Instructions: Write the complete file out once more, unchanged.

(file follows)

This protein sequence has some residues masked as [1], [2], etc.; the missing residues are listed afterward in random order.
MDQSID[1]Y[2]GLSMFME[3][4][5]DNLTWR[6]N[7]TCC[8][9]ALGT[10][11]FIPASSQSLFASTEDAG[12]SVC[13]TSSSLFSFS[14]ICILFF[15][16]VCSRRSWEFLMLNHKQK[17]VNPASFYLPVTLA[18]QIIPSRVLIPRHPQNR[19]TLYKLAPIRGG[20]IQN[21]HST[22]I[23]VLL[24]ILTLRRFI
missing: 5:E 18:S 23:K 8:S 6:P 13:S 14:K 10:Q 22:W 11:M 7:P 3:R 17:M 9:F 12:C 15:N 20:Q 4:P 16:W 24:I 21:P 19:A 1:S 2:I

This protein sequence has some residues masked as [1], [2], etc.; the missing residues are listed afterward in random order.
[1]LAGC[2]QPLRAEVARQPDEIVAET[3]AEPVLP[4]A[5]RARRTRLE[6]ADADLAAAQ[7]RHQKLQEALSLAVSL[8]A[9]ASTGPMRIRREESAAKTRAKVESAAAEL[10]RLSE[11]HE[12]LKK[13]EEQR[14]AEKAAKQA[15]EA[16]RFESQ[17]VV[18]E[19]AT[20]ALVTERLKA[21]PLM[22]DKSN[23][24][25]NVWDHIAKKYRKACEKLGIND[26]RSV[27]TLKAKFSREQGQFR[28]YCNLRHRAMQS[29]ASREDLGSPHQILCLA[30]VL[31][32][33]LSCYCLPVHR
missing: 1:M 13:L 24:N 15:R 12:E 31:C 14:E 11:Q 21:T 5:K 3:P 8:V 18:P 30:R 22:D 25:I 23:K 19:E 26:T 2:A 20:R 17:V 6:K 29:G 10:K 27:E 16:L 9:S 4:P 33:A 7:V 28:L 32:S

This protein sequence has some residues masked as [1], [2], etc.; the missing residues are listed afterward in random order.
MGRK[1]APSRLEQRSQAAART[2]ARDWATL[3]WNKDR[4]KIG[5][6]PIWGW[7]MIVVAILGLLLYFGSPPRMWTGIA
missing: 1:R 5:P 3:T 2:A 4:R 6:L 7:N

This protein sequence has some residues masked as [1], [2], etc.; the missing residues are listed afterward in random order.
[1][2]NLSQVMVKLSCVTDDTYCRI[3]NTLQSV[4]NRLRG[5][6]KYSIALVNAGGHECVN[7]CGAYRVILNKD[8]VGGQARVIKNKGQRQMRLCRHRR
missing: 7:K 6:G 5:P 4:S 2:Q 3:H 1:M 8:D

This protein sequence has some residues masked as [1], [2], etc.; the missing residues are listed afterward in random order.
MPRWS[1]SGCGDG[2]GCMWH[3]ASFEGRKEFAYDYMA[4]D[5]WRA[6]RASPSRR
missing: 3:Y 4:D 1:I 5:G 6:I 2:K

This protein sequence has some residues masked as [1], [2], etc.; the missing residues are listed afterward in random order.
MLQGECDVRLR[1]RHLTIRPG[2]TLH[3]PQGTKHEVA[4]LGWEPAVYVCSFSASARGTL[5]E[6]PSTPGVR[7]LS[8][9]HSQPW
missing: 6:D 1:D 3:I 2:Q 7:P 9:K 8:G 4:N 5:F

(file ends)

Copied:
This protein sequence has some residues masked as [1], [2], etc.; the missing residues are listed afterward in random order.
MDQSID[1]Y[2]GLSMFME[3][4][5]DNLTWR[6]N[7]TCC[8][9]ALGT[10][11]FIPASSQSLFASTEDAG[12]SVC[13]TSSSLFSFS[14]ICILFF[15][16]VCSRRSWEFLMLNHKQK[17]VNPASFYLPVTLA[18]QIIPSRVLIPRHPQNR[19]TLYKLAPIRGG[20]IQN[21]HST[22]I[23]VLL[24]ILTLRRFI
missing: 5:E 18:S 23:K 8:S 6:P 13:S 14:K 10:Q 22:W 11:M 7:P 3:R 17:M 9:F 12:C 15:N 20:Q 4:P 16:W 24:I 21:P 19:A 1:S 2:I

This protein sequence has some residues masked as [1], [2], etc.; the missing residues are listed afterward in random order.
[1]LAGC[2]QPLRAEVARQPDEIVAET[3]AEPVLP[4]A[5]RARRTRLE[6]ADADLAAAQ[7]RHQKLQEALSLAVSL[8]A[9]ASTGPMRIRREESAAKTRAKVESAAAEL[10]RLSE[11]HE[12]LKK[13]EEQR[14]AEKAAKQA[15]EA[16]RFESQ[17]VV[18]E[19]AT[20]ALVTERLKA[21]PLM[22]DKSN[23][24][25]NVWDHIAKKYRKACEKLGIND[26]RSV[27]TLKAKFSREQGQFR[28]YCNLRHRAMQS[29]ASREDLGSPHQILCLA[30]VL[31][32][33]LSCYCLPVHR
missing: 1:M 13:L 24:N 15:R 12:E 31:C 14:E 11:Q 21:T 5:K 3:P 8:V 18:P 30:R 22:D 25:I 23:K 19:E 26:T 2:A 20:R 17:V 6:K 29:G 10:K 27:E 16:L 9:S 4:P 33:A 7:V 28:L 32:S

This protein sequence has some residues masked as [1], [2], etc.; the missing residues are listed afterward in random order.
MGRK[1]APSRLEQRSQAAART[2]ARDWATL[3]WNKDR[4]KIG[5][6]PIWGW[7]MIVVAILGLLLYFGSPPRMWTGIA
missing: 1:R 5:P 3:T 2:A 4:R 6:L 7:N

This protein sequence has some residues masked as [1], [2], etc.; the missing residues are listed afterward in random order.
[1][2]NLSQVMVKLSCVTDDTYCRI[3]NTLQSV[4]NRLRG[5][6]KYSIALVNAGGHECVN[7]CGAYRVILNKD[8]VGGQARVIKNKGQRQMRLCRHRR
missing: 7:K 6:G 5:P 4:S 2:Q 3:H 1:M 8:D

This protein sequence has some residues masked as [1], [2], etc.; the missing residues are listed afterward in random order.
MPRWS[1]SGCGDG[2]GCMWH[3]ASFEGRKEFAYDYMA[4]D[5]WRA[6]RASPSRR
missing: 3:Y 4:D 1:I 5:G 6:I 2:K

This protein sequence has some residues masked as [1], [2], etc.; the missing residues are listed afterward in random order.
MLQGECDVRLR[1]RHLTIRPG[2]TLH[3]PQGTKHEVA[4]LGWEPAVYVCSFSASARGTL[5]E[6]PSTPGVR[7]LS[8][9]HSQPW
missing: 6:D 1:D 3:I 2:Q 7:P 9:K 8:G 4:N 5:F